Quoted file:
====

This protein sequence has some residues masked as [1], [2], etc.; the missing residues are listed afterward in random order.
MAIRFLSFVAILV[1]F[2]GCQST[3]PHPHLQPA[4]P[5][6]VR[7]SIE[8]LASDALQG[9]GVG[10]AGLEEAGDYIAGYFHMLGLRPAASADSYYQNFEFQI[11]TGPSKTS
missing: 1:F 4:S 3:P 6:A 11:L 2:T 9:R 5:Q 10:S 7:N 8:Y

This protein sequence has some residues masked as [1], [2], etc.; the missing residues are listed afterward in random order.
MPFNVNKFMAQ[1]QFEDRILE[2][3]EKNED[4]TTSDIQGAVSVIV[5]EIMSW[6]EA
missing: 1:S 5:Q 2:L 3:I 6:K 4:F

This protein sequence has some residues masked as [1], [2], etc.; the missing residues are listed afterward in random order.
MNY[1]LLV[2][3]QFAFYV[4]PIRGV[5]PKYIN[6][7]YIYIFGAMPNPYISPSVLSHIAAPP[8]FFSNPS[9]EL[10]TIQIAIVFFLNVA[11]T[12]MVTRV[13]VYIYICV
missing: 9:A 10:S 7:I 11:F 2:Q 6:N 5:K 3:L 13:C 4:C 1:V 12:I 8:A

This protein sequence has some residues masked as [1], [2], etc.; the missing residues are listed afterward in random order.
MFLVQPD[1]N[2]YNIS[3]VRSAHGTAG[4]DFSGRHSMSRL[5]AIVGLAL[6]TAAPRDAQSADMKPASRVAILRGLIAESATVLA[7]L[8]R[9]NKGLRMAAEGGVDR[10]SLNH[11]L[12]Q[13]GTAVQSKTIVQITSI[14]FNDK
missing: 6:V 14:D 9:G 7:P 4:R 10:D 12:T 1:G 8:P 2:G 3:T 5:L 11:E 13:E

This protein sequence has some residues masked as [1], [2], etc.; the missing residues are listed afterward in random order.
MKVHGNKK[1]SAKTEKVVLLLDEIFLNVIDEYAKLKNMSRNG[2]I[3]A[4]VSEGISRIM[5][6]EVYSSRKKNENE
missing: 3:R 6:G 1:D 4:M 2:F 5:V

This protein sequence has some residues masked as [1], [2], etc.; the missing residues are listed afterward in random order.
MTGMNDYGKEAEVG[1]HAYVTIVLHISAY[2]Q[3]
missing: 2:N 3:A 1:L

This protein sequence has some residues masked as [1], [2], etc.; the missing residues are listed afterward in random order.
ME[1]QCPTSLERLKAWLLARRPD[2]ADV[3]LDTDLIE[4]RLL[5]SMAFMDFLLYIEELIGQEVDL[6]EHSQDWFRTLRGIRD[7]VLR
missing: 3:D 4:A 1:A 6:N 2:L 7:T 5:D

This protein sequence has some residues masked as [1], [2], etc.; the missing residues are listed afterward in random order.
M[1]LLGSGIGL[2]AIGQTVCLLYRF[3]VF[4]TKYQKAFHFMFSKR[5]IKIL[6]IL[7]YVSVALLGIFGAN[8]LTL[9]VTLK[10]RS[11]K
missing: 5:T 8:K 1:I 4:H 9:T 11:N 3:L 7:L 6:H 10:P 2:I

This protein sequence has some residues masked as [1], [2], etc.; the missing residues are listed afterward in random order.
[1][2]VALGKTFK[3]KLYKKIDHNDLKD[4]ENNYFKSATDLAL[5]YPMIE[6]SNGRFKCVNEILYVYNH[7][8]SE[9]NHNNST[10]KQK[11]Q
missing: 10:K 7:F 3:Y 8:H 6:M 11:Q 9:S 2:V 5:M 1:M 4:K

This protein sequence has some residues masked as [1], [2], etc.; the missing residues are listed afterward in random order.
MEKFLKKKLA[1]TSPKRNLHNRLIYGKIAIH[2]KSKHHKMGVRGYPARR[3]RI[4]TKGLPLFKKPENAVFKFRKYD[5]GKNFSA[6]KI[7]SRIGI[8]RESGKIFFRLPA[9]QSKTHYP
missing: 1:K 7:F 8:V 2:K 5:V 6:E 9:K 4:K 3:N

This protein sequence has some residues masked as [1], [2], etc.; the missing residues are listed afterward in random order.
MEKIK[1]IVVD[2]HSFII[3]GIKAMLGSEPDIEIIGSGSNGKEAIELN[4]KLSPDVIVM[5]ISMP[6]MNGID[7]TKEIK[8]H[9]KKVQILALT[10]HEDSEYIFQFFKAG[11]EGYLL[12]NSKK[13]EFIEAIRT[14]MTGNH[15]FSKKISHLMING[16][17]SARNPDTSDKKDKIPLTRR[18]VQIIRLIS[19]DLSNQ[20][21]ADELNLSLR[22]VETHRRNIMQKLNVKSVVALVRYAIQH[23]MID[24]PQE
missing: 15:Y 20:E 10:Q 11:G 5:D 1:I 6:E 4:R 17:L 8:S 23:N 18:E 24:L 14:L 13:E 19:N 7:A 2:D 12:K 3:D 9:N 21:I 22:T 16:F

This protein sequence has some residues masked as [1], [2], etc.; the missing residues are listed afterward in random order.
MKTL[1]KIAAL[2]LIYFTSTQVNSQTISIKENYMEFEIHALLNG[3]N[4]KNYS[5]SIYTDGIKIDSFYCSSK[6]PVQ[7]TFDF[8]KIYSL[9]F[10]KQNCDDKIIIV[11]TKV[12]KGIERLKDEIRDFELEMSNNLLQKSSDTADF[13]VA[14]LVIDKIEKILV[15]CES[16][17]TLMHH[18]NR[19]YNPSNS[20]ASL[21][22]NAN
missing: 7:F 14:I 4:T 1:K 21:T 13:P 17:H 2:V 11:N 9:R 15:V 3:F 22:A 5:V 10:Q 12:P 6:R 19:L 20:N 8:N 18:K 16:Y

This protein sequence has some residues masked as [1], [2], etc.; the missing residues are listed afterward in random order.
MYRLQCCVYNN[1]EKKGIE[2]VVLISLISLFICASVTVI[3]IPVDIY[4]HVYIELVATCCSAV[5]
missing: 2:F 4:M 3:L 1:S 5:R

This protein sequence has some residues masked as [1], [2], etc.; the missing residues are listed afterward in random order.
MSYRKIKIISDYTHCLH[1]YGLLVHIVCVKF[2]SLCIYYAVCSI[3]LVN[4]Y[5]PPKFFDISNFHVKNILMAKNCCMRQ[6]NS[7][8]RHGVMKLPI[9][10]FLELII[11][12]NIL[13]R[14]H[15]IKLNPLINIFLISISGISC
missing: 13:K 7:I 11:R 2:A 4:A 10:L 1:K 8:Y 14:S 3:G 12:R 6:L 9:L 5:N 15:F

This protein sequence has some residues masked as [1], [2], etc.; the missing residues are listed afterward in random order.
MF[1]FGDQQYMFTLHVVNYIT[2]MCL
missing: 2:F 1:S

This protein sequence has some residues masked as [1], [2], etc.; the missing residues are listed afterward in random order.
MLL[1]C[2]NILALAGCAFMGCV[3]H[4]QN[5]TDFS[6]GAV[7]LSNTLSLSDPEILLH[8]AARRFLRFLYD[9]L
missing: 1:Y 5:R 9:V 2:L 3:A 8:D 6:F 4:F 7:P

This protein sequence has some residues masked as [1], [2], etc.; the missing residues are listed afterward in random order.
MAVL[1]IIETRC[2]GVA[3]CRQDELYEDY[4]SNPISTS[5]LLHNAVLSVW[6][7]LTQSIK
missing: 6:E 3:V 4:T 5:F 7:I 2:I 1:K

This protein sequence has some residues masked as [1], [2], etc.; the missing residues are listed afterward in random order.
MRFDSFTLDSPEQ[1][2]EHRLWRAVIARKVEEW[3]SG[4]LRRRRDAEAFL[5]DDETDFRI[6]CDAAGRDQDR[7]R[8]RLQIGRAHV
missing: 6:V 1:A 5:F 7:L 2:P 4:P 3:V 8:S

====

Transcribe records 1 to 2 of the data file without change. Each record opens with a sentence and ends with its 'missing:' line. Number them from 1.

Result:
This protein sequence has some residues masked as [1], [2], etc.; the missing residues are listed afterward in random order.
MAIRFLSFVAILV[1]F[2]GCQST[3]PHPHLQPA[4]P[5][6]VR[7]SIE[8]LASDALQG[9]GVG[10]AGLEEAGDYIAGYFHMLGLRPAASADSYYQNFEFQI[11]TGPSKTS
missing: 1:F 4:S 3:P 6:A 11:L 2:T 9:R 5:Q 10:S 7:N 8:Y

This protein sequence has some residues masked as [1], [2], etc.; the missing residues are listed afterward in random order.
MPFNVNKFMAQ[1]QFEDRILE[2][3]EKNED[4]TTSDIQGAVSVIV[5]EIMSW[6]EA
missing: 1:S 5:Q 2:L 3:I 6:K 4:F